Could Silicon Valley be the Encryption Killer?

If you value your privacy online then you logically must also be a supporter of encryption. It frightens governments, because encryption prevents them from undertaking mass surveillance on all of our communications. For the longest time, Silicon Valley has been the defender of encryption, but Kalev Leetaruwriting for Forbes, believes that the one-time protector of our privacy may be taking another road and rolling back the protections that encryptions provides us with.

The reason behind this change of heart is not to help out governments: it is. Leetaru suggests, “for their own profit-minded needs to continue mining, monetising and manipulating their users.”

Encryption puts a dent in profits

Encryption is a way of securing Internet communications and keeping them away from the prying eyes of the ‘Deep State’ as well as cybercriminals. In the early days of Silicon Valley, encryption was “a value-add that had no impact on their own use of their users’ data.” Then came Edward Snowden and the Valley firms portrayed themselves as standing up against governments on behalf of their users. However, what was also happening was that they were “encouraging their users to share ever more intimate information to be mined.”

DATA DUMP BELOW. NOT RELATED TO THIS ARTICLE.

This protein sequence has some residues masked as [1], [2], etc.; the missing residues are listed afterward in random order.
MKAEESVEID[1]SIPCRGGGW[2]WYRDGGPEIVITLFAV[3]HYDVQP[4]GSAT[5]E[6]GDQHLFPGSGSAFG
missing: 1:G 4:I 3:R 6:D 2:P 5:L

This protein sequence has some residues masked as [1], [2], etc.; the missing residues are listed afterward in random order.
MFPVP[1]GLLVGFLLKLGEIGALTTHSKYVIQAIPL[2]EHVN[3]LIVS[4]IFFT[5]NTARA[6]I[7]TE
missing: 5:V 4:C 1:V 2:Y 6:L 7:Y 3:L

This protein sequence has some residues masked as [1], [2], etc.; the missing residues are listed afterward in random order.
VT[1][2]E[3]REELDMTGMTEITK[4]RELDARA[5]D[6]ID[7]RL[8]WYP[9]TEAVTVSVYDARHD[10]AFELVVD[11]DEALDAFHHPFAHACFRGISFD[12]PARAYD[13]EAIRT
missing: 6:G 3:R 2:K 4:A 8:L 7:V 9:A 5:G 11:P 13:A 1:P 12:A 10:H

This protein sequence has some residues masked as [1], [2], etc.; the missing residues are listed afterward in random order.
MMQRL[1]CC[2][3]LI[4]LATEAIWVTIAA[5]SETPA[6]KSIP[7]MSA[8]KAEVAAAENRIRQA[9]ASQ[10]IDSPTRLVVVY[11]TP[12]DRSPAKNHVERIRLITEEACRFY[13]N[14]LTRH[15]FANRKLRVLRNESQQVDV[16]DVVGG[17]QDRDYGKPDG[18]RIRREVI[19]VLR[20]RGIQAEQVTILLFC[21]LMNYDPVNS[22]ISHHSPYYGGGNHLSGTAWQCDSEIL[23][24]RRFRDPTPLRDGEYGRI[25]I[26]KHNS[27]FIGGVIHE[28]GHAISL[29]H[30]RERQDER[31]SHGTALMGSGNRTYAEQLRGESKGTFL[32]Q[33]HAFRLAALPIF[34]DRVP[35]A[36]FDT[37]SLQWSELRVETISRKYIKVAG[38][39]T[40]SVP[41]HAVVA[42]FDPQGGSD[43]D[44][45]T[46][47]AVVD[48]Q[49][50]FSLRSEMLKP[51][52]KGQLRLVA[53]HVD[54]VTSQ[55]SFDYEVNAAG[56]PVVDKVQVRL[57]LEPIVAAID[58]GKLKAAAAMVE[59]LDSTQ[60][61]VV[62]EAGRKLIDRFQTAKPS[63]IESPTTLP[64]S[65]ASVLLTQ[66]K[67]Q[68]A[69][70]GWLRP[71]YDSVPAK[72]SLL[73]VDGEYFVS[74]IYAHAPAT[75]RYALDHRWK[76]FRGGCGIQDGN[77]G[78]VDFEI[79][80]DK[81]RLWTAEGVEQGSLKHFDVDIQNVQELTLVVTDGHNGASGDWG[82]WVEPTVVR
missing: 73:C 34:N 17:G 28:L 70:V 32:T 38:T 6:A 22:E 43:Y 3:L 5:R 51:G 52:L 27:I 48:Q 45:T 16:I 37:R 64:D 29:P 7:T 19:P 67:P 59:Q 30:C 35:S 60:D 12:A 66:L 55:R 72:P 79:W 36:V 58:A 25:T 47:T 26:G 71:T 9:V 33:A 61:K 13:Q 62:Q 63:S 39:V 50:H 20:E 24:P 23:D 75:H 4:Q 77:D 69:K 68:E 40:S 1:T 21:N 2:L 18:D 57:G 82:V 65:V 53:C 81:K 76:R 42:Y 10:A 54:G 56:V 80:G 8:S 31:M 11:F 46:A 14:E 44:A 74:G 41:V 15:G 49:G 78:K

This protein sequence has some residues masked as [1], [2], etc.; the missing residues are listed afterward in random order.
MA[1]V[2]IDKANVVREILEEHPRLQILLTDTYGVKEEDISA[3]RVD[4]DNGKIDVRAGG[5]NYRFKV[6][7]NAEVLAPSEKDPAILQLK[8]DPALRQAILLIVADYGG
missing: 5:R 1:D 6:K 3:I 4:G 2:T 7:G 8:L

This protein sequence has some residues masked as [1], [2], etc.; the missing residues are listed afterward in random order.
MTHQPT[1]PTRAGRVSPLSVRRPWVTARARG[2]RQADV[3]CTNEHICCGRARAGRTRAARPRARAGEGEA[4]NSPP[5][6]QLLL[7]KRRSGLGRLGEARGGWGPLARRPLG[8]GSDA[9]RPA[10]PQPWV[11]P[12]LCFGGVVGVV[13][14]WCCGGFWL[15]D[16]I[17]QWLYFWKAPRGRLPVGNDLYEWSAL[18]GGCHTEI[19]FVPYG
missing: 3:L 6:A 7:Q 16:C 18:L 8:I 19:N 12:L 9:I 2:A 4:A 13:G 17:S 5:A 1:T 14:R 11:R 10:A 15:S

As Leetaru points out, “The movement from HTTP to HTTPS was an easy sell for the major internet companies,” simply because the cost of migrating from SSL certificates and all the other changes required, were all borne by the websites; not Silicon Valley. The only thing they had to pay for “was the added cryptographic computational cost, necessitating some additional hardware investment.”

And here is something important to consider in this debate: SSL only protected user communications in transit. The major Internet companies could still access user data in unencrypted form and use it to monetise their users.

What will Facebook do?

However, end-to-end encryption is a threat to these Silicon Valley companies and the cash they can make from our personal data. Look at Facebook and Whatsapp, which uses end-to-end encryption. Leetaru remarks that Facebook’s “entire existence is prefaced on the ability to mine its users’ most personal and private communications.” And you can bet that Facebook is looking at ways of working around the protections of the Whatsapp encryption in order to continue mining its users’ private communications.

Unfortunately, “the rise of end-to-end encryption is finally aligning the interests of both governments and Silicon Valley,” and while we see governments as the enemy of privacy; it is Silicon Valley that poses a threat in the name of profit.

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